Monday, June 01, 2009

'Conversational' 'Dead' Languages, VI

See further posts by Mike Aubrey: here, here, here, and a poll

In this post, and the next, I want to attempt to offer some practical advice for those who wonder how they might implement a communicative, or some element of it, approach in their teaching, especially for those who have not been taught by that kind of method or have that kind of experience. I readily confess and remind you that I'm not in a teaching position, just a grad-student and preacher who thinks too much about classical languages and second langauge acquisition theory. I'm going to speak of Greek throughout the post, but I imagine it is similarly relevant to other languages.

1. Recognise your weaknesses, and your strengths
It's a good wake-up call to realise you don't know how to string a simple phrase together in Greek. Just have a quick glance around the room you're in now, and try to name objects in Greek. Easy? Not at all.

Cause for despair? Not at all. Don't write-off whatever Greek you've done, whether it's a semester, or a decade. All that is useful, good learning. The question that confronts us is how to capitalise on that knowledge, and employ it for acquisition.

2. Invest in yourself
If you're a teacher, particularly of beginners, your impact will be decisive for their language-learning. So, the extent to which you achieve communicative ability and can teach the same, is not just about you, but about year after year of students. For that reason, don't consider it indulgent to spend time, and money, working on your Greek.

(a) Commit to reading daily in your target language. For myself, I'm following a daily Bible reading plan, and I read all NT portions out of a reader's Greek NT. While in seminary I memorised vocabulary-glosses all the way down to about 5 occurrences and over. So, it's the occasional rare word that slows me down, and at that point, when reading and not studying, I just need a gloss to read on.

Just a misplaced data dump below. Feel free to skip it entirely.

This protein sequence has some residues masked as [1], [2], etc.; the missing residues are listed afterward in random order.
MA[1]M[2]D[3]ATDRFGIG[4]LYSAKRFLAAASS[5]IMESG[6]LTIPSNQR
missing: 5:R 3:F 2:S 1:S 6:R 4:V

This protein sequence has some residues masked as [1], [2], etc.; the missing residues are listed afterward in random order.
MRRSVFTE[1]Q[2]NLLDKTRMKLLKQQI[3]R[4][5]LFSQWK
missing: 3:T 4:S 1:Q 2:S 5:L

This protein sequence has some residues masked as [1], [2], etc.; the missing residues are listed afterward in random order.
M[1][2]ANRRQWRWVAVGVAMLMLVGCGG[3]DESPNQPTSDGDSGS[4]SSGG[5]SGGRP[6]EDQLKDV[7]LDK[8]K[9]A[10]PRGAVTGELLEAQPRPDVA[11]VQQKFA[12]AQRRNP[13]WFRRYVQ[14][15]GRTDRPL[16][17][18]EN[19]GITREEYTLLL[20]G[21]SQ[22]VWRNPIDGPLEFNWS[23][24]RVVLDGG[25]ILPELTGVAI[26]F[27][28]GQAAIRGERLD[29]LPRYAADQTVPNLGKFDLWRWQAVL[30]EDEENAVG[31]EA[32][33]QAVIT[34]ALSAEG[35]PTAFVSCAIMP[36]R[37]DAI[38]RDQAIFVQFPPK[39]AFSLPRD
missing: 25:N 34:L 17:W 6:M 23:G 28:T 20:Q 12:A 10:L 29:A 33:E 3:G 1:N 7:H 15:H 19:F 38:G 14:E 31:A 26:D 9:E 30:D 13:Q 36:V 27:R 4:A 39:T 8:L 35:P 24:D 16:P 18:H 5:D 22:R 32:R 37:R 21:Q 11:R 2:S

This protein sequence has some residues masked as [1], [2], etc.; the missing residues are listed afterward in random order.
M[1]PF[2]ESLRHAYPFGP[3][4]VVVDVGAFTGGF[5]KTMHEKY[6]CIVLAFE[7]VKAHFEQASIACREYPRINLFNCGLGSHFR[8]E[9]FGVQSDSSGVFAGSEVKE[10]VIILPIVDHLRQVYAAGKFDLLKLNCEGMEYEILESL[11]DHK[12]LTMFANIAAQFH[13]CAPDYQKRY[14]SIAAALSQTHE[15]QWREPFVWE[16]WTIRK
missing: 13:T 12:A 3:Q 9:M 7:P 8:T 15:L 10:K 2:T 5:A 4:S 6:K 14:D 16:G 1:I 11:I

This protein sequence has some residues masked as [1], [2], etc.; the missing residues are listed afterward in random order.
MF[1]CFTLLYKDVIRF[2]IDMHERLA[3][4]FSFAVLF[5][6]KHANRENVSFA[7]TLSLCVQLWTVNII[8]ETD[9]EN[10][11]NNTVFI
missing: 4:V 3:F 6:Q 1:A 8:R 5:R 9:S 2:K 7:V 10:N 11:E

(b) Be prepared to spend some cash. I'm going to talk about existing resources later on, and if you're committed to this idea, it's worth spending some money on it. I've spent far too much, given my limited income, and non-teaching position, but I don't regret it at all.

3. Find a like-minded colleague
I wish I had one! But here I'm taking a tip from W.H.D. Rouse - find someone like-minded, and commit to meeting regularly, or even going on a short break, and converse with them in your target language. If you've got nothing to begin with, find some ESL materials or something, and spend the time to look up vocabulary you should know, and so on. Painful at first, worth it in the long run.

4. Go cross-discipline
Biblical Studies, Classics, and Foreign Language Teaching, tend to be fairly discrete academic disciplines. But it's well worth your time getting acquainted with the other two (if you're coming from a theological background). It's largely by joining mailing-lists for high school Latin teachers that I got a real start in this area. It seems to me, that Latin teachers, of all classical language disciplines, have shown the most initiative in pursuing communicative methods, with some strong results.

5. Consider TPR/TPRS training.
If you're in the USA, you've got a head-start on me here. Find a TPRS workshop, for any language really, and go along with a willingness to learn whatever they're teaching, and observe their method. Something like a Blaine Ray workshop, or the like, would be of good use.

In my next post, I'll point to some specific resources, and also make some more specific suggestions about teaching and the like.

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